Thanks to the excellent work of organisations such as the International Institute of Business Analysts, a number of Business Analyst Certifications have recently emerged. Banter around the water cooler would suggest that there are a number of us out there who are considering certification, but are unsure how we’ll get return on our investment.
There are two organisations which provide programs for BAs in the Australian market which meet my criteria for an acceptable certification, i.e. that they:
- are governed by an independent body;
- assess candidates against entry level knowledge requirements;
- mandate experience in a commercial environment; and,
- enforce continuous improvement.
These are the International Institute of Business Analysts, which provides the Certificate of Competency in Business Analysis (CCBA) and the Certified Business Analysis Professional (CBAP), and the Australian Institute of Business Analysts.
Argument #1: BAs don’t need to be certified
When you think about some of the older professions, the value of certification is obvious. Would you trust a surgeon to operate on you if they didn’t at the very least have the right qualifications? Would you appoint a Chief Financial Officer who wasn’t at the very least a Chartered Certified Accountant? And yet, if I asked these questions 100 years ago, I would have received vastly different answers.
The Association of Chartered Certified Accounts (ACCA) was formed in 1904 as the “London Association of Accountants”. It initially comprised of eight(!) accountants who had the admirable goal of allowing more open access to the profession. The ACCA went through a number of mergers and title changes to become what it is today, an internationally recognised organisation with approximately 150,000 members.
Argument #2: Certification won’t make me better at my job
The CCBA and CBAP are excellent certification programs and the process of certification (whilst somewhat arduous) will certainly make you a better practitioner. To achieve the CBAP qualification, you’ll need to:
- Demonstrate that you have at least 5 years of experience (7500 hours “hands on” experience) in the Business Analysis Knowledge Areas;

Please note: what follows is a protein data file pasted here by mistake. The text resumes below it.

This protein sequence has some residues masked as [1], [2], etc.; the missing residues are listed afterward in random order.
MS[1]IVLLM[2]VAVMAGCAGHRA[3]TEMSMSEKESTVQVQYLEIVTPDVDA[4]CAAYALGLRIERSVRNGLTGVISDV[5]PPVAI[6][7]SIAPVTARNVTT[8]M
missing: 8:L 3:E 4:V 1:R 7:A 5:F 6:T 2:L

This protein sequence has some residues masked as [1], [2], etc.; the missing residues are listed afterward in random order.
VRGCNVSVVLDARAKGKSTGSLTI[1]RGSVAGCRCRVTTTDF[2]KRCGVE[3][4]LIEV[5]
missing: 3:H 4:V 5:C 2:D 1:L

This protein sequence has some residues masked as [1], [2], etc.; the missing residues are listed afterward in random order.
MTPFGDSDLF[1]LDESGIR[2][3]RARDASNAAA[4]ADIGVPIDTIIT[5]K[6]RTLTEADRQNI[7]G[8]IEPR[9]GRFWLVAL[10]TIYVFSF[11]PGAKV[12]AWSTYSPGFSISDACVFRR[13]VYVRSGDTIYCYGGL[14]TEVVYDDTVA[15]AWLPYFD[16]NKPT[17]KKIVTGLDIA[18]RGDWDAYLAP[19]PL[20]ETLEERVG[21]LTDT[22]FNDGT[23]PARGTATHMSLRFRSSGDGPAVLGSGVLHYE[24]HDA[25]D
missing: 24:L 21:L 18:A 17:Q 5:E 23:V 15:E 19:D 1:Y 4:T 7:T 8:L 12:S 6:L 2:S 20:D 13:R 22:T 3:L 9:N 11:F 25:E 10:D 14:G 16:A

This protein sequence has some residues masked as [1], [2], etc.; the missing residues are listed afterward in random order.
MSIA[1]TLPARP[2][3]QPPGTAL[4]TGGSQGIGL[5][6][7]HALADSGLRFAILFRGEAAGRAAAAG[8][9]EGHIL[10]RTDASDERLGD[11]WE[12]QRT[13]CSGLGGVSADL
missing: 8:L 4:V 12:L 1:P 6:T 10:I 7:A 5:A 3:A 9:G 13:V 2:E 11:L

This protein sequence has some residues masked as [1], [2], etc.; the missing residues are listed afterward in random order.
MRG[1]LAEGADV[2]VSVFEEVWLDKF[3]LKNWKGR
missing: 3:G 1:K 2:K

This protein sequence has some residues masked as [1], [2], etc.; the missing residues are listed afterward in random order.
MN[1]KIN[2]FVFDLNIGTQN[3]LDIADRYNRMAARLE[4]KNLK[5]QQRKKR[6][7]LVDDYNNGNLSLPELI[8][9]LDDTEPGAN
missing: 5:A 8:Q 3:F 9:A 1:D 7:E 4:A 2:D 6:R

- Provide two references demonstrating your suitability for candidacy;
- Prove that you have undertaken at least 21 hours of accredited professional development in the last three years; and,
- Successfully pass an examination on the contents Business Analysis Body of Knowledge (BABOK).
The BABOK, provided with IIBA membership, provides a fantastic source of reference material, tools and techniques. A Certified Business Analysis Professional needs to abide by a Code of Ethics and needs to renewed every three years demonstrating ongoing professional development. Not only will certification expand your toolkit with proven, standardised practices, it will also give you added motivation for continuous improvement. More information can be found on the IIBA’s website.
Argument #3: I’m going to wait until certification is more prevalent
The origins of medicine are a little cloudy, but history records that practitioners of medicine were first referred to as “Doctors” at the Medical School of Salerno in Southern Italy in ~900 AD. To attend the five year course, students had to be 21 years of age and had to have studied three years in “in scientia logica” (logic studies). The course itself included lectures in the teachings of the renowned early physicians Hippocrates and Galen.
Once the course was completed the student was required to practice for a year under the guidance of an experienced physician, providing free medical advice to the poor. Certification at the Medical School of Salerno was by Roman decree declared a pre-requisite for medical practice in 1221.
Early practitioners of medicine used a variety of techniques that by modern standards seem laughable. For a more modern example, research the origins of the phrase “don’t blow smoke up my a**”. Certification has driven medical practitioners to standardise on techniques that were proven to be effective and nowadays you cannot, by law, practice medicine without being certified.
My advice? Jump on board with BA certification now while it’s in its infancy. There are already over 1600 certified BAs and you’ll probably find that certification will become a mandatory requirement for some roles in the future. In the meantime, the strictness of the entry criteria and the costs of certification are only going to increase.
So now that I’ve spent all this time trying to justify certification, it’s probably high time for me to start practicing what I’m preaching. I hope to see you at a CBAP study group in the near future!